Long hidden away in a __TexteRechercheEnGrasBretonTexteRechercheEnGras__ collection, this major painting by the Czech artist will soon change hands. A link between two periods, the enigmatic landscape recalls the intense spirituality that guided his search for form.
Frantisek Kupka (1871-1957), Le Cheval blanc, la chapelle Sainte-Anne devant la mer, Trégastel (The White Horse, Saint Ann’s Chapel before the Sea, Trégastel), 1909, oil on canvas, signed and dated lower right, 54.5 x 81.5 cm (21.46 x 32.09 in).
Frantisek Kupka was a leading abstract art pioneer, the precocious inventor of musical forms and rhythms. The two paintings from the “Amorpha” series that he exhibited at the 1912 Salon d’Automne were his first non-figurative works shown in France. That year, he and Marcel Duchamp joined the Section d’or, an avant-garde group for which poet Guillaume Apollinaire coined the term orphisme (Orphism). Before then, the young Czech painter, who had been living in Paris since 1896, explored many other artistic languages. To make a living, Kupka did illustrations for books and the satirical press, including L’Assiette au beurre (The Butter Dish) starting in 1901. Meanwhile, he pursued his personal work, still marked by the Symbolist spirit of his early days while experimenting with Impressionism, Fauvism and Expressionism.
A Key Work Between Figurative and Abstract Art
Kupka had already produced several masterpieces during his early period. Le Cheval blanc, la chapelle Sainte-Anne devant la mer, Trégastel (The White Horse, Saint Ann’s Chapel before the Sea, Trégastel), a 1909 oil on canvas, assuredly belongs to this first body of work. Its diagonal composition is astonishing: the horse gallops past a Breton chapel lit by the sun setting over the pale sea in the background. The scene’s strangeness is heightened by long shadows: of the horse bumping up against the low wall at a right angle and of the wayside cross on the chapel’s gable.
The colors are equally complex: shades of yellow, pink, blue and green, which Kupka often used during this period. They also turn up in the contemporary Grand nu, plans par couleurs (Planes by Colors, Large Nude), today in New York’s Guggenheim Museum. Like that work, ours is still figurative but already deconstructed by broken brushstrokes—a link between two different periods. “For Kupka, 1909 was a year of transition from his Symbolist inspiration to abstract art,” says expert Michel Maket. A year later, Le Ruban bleu (The Blue Ribbon, musée de Saint-Étienne) featured floating diamonds and rectangles. At the same time, the female model for Plans par couleurs (Planes by Colors, musée national d’Art moderne, Paris), turned into a kaleidoscopic vision.
Myths and Legends of the Celtic Province
In 1896 Kupka discovered Brittany, a haven where the young illustrator could relax far from bustling Montmartre. In 1900 he returned, staying at the Hôtel de la plage in Trégastel, the starting point for trips to the heart of the Pink Granite Coast of the Côtes d'Armor in northern Brittany and its mineral landscapes. “Here,” he said, “You also experience moments when man observes all this stoically.” Impressive boulders appear in his first masterpiece: La Vague (The Wave) from 1902 (now in the Ostrava Gallery of Fine Arts, Czech Republic), where a fascinated girl squatting gazes out at a greenish wave crashing on the reefs. In an enigmatic painting called Epona-ballade, les joies (Epona-Ride, the Joys, Prague National Gallery), two nude women ride an immaculate horse and a bay pony on a Breton beach. Placed under the protection of the Celtic goddess of equidae, this highly erotic scene is the prelude to ours, with the robust white stallion streaking across it. A leitmotif in Kupka’s early work, the horse, says Mr. Maket, “can be found in both Breton and Slavic legends; it symbolizes movement, life, freedom and sensuality.” Behind the creature driven by a primitive energy, the Trégastel chapel seems to embody harmony and the sacred, two concepts at the basis of Kupka’s work.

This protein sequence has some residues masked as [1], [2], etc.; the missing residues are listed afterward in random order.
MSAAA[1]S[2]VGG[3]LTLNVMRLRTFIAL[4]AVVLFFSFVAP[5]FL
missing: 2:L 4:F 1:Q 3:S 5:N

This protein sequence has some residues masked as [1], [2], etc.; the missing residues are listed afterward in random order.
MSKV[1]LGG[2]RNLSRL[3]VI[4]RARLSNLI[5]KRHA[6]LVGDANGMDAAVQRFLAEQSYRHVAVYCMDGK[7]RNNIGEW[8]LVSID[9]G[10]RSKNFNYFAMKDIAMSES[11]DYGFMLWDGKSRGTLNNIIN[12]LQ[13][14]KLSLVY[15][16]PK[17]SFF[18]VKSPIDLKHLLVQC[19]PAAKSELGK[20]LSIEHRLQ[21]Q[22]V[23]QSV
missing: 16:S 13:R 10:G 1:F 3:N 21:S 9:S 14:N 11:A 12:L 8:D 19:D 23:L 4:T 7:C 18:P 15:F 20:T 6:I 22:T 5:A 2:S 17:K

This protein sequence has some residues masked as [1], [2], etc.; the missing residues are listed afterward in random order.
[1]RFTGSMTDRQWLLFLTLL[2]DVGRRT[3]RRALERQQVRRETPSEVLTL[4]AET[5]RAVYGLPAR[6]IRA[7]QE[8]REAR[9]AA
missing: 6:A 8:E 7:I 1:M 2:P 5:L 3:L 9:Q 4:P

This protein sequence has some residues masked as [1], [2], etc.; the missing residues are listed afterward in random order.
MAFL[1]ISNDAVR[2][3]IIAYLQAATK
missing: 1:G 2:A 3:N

Czech Artists in Brittany
Kupka was not the only Czech painter in Brittany’s thrall; some of his compatriots had already arrived in the late 19th century when the Celtic province became a capital of modern art on the same footing as Paris and one of their favorite destinations. This surprising adventure was the focus of a summer 2018 exhibition at the Musée départemental breton de Quimper (Breton Departmental Museum of Quimper), “Czech Artists in Brittany, from Art Nouveau to Surrealism”, which traveled the following year to the Kinsky Palace in Prague. As early as the 1860s, painter Jaroslav Cermak spent his summers on the peninsula. Alfons Mucha could also be found there: his muse and client, actress Sarah Bernhardt, must have introduced him to the province. She is said to have invited Mucha to her incredible house on Belle-Ile-en-Mer. The Quimper show was also an opportunity to see the work of Jan Zrzavy, who lived on the coast for about 10 years. Two women of character, Vera Jicinska and Surrealist artist Toyen, completed this small community from Central Europe, but Kupka’s art stands out for its deep spirituality.